[32] Figure 12a shows results comparing water demand for agriculture (need) and runoff (supply) of the Liddar catchment (a representative catchment which contributes about 25% of annual flow of River Jhelum) from 1901 to 2010, with the difference variable (difference between demand and runoff) representing the amount of excess (difference variable > 0) or dearth (difference variable < 1) of water in the stream once theoretical water need has been met. Given the inefficiency of the existing flood irrigation systems, any time difference is less than 0.2 km3, the system would be under significant stress (assuming 50% efficiency), and difference values below 0 indicate that there is insufficient water supply to meet demand even at 100% efficiency. Based on these results 1935, 1947, 1972, 2000, and 2001 stand out as critical years for agriculture in the historical record. Although historical data about the drought in this part of Himalaya is not available, the last decade has witnessed several moderate to severe drought years. This has forced the farmers to change the crop pattern from agricultural to horticulture.

Figure 12.

(a) Growing season runoff (June–Sep) compared to agricultural water demand (June–Sep), and the difference between supply and demand in the Kashmir Valley during the 20th century. (b) Growing season average standard precipitation index over the same time period and (c) future projections of water demand, supply, and the difference between supply and demand.

[33] In comparison a more typically used average standard precipitation index (SPI) [McKee et al., 1993; Gutman, 1999] would not be nearly as effective at identifying these critical years since it is based primarily on precipitation anomalies and ignores the water contributions from other portions of the watershed (Figure 12b).

[34] Performing the same simulation with future climate projections of runoff and evapotranspiration (Figure 12c) shows that with the IPCC climate projections the frequency of drought events as defined by a lack of water supply for irrigation will increase steadily through the next century, and that by the end of the century typical difference values will fall below the 0.2 km3 threshold, and that it will not be unusual to have runoff based water supply fall below irrigation needs. Thus, by the end of the 21st century, runoff would reduce water supply levels (from runoff) to below those observed during the most severe drought periods observed during the 20th century over the critical growing season period (presumably following much greater floods earlier in the year). By contrast, an analysis of SPI in the climate change scenario is not expected to change very much because warm temperatures are offset by more summer precipitation (not shown) and would not draw the same conclusions.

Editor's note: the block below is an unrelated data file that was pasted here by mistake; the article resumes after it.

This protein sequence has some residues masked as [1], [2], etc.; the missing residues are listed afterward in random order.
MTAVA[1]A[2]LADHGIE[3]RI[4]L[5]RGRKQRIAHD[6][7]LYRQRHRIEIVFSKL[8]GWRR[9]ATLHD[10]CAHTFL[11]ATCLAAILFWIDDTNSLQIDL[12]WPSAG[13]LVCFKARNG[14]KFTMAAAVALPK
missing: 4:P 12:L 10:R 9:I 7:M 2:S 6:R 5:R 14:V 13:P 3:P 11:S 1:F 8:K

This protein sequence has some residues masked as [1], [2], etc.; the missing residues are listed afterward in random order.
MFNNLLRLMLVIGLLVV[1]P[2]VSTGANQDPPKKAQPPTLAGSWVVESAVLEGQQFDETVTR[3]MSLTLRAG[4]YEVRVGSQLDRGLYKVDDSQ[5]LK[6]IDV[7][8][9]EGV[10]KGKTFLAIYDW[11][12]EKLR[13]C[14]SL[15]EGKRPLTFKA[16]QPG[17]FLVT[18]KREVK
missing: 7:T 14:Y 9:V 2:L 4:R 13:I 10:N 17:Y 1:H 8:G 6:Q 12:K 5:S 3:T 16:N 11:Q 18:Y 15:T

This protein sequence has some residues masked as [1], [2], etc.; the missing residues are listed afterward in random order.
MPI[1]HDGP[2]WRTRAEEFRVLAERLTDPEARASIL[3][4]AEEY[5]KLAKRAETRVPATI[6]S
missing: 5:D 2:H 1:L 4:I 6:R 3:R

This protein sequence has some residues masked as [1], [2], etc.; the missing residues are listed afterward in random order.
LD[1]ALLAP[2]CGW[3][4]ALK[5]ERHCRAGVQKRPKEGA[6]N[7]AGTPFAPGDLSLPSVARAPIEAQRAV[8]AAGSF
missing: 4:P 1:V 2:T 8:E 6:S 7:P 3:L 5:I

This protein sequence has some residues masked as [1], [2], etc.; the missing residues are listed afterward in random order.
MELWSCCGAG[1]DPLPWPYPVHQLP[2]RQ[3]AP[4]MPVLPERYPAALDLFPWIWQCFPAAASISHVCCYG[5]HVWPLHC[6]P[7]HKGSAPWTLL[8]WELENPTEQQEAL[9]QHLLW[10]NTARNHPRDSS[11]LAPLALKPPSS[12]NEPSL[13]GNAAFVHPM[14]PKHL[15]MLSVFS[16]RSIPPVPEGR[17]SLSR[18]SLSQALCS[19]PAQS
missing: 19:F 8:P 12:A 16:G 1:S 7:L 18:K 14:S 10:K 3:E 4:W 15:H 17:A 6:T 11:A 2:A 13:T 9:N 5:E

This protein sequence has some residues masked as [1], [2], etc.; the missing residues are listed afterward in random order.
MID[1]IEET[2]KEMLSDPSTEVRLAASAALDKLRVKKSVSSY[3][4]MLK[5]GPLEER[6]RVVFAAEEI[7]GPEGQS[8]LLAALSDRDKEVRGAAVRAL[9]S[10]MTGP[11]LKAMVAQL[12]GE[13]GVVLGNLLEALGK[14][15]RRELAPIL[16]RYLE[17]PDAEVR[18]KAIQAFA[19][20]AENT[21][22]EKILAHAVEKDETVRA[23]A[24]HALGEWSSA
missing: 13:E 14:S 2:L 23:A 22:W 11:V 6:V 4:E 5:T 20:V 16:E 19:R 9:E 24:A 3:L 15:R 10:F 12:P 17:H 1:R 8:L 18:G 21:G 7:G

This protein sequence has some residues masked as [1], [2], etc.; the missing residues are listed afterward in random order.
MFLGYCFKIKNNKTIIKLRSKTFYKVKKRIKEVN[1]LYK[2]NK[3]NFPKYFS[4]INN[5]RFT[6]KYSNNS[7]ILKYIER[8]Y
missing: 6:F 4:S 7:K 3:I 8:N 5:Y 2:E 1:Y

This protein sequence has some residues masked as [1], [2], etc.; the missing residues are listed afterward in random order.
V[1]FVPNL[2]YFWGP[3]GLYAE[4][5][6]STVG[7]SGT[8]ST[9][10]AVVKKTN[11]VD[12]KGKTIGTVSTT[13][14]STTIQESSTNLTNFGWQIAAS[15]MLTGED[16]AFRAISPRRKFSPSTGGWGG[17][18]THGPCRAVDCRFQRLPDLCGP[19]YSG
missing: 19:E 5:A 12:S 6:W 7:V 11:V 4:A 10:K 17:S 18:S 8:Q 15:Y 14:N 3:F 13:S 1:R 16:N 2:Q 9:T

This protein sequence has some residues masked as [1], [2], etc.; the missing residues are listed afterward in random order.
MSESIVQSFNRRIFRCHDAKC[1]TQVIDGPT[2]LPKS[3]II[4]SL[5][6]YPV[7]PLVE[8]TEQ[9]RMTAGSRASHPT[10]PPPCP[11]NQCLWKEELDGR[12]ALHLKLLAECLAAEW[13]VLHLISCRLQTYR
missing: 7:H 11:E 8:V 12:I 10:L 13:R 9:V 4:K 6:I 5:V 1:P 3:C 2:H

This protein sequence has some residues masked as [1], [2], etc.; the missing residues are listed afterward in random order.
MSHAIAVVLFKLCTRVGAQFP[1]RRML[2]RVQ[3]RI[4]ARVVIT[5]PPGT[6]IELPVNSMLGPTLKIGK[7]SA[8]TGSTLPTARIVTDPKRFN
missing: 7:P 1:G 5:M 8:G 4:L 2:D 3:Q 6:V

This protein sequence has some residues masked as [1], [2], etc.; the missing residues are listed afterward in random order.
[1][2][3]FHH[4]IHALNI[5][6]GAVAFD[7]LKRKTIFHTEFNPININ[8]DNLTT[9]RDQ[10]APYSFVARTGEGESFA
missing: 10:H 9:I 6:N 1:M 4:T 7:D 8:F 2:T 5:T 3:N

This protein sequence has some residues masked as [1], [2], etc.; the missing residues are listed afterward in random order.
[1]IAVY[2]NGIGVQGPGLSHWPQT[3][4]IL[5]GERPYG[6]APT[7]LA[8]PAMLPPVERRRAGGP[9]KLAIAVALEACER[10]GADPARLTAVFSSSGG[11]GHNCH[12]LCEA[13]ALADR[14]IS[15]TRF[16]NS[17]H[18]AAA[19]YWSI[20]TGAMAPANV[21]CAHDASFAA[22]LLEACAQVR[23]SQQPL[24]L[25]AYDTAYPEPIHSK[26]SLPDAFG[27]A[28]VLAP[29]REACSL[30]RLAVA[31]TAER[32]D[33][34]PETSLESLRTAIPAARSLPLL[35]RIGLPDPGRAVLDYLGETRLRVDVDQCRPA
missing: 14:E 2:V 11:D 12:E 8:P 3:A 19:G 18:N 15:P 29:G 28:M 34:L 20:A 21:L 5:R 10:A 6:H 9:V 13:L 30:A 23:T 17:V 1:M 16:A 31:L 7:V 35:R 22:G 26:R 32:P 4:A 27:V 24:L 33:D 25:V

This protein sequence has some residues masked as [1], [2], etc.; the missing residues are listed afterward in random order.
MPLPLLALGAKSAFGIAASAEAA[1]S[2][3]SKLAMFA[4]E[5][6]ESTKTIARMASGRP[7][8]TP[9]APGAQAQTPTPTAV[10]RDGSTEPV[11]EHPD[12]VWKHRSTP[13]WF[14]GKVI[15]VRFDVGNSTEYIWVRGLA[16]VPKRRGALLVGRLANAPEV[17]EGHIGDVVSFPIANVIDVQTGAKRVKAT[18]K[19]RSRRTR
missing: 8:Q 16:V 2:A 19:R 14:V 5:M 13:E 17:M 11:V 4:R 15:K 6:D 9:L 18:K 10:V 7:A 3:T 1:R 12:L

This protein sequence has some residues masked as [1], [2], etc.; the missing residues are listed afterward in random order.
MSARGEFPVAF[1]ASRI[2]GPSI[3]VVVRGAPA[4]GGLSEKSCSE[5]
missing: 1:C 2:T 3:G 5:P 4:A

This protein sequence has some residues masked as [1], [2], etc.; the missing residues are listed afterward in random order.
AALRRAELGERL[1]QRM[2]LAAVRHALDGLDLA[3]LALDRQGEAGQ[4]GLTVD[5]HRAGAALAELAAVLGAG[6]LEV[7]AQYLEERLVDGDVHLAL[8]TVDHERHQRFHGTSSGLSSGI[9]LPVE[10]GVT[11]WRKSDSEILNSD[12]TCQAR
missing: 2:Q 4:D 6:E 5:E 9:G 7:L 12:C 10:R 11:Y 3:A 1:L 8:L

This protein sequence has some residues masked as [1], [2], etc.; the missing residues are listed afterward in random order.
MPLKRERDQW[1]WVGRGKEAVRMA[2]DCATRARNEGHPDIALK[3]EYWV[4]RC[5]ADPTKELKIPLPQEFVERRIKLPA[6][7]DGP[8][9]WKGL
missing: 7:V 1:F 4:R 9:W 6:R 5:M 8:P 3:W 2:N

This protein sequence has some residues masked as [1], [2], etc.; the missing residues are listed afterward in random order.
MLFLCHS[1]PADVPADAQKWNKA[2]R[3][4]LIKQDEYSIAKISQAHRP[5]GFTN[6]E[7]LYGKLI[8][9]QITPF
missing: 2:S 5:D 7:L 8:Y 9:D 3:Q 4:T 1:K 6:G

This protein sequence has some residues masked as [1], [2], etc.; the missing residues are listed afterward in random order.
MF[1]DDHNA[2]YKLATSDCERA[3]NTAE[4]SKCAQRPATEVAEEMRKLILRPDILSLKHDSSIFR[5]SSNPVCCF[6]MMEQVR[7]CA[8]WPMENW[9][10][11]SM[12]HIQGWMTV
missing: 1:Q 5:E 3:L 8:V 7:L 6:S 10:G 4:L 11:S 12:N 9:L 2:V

[35] While summer water supplies are projected to decrease in the agricultural area, total runoff for the year is expected to increase based on the same simulations. The expected changes into the future are expected to continue the trend of the last century, with declines in summer, but increased runoff earlier in the year. A comparison of simulated historical and future spring runoff conditions (March–May) shows spring runoff will increase by nearly 75% by the end of the 21st century compared to current conditions (Figure 13); potentially leading to dramatic increases in spring flooding events.

Figure 13.

Historical spring runoff simulations (total runoff for MAM) and future projections of spring runoff using the same methodology with climate change projections applied to temperature and precipitation input data.

4.4. Discussion

[36] Long term (1901–2010) temperature and precipitation records indicate an overall warming and increase in annual precipitation over the 20th century in Srinagar and Liddar watershed region. The warming trend is greater in winter compared to summer, and a decreasing trend of precipitation in winter with increased spring precipitation. The overall increase in temperature and precipitation with a differential seasonal bearing has modified the water cycle and availability of seasonal water resources from river runoff. The amplitude of the annual runoff does not show significant change, but the average annual runoff in the second half of the century is simulated to be greater compared to simulated runoff earlier in the first half of the century. The simulations attribute this trend to an increase in precipitation over the century. However, because of increasing temperatures less of this precipitation falls as snow resulting in reduced snow cover and a decreasing trend in snowmelt. Consequences of this change in precipitation timing and type is that snowmelt occurs earlier in spring leading to increased spring runoff while at the same time reducing water storage in the snowpack and reducing runoff in summer. This trend is most evident in a change in the observed runoff peak from July to June. The simulations also suggest that it is the snowmelt, not glacier melt, which is the dominant factor controlling the river hydrology. In most months (winter through spring) glacier melt makes no contribution to river runoff, and at its peak icemelt contributes on average about 0.017 km3 (9%) to river runoff in August. On an annual basis icemelt is simulated to contribute only 2% to total runoff. The warming climate and lower winter precipitation has also shifted the equilibrium line altitude from ∼4575 m amsl at the beginning of the 20th century to ∼4800 m amsl at the end of 20th century. One of the great benefits of this analysis is that it provides a much clearer methodology for analysis of long term trends in ice/snow/runoff conditions compared to most satellite based observational studies of climate impacts on glaciers in the Himalaya.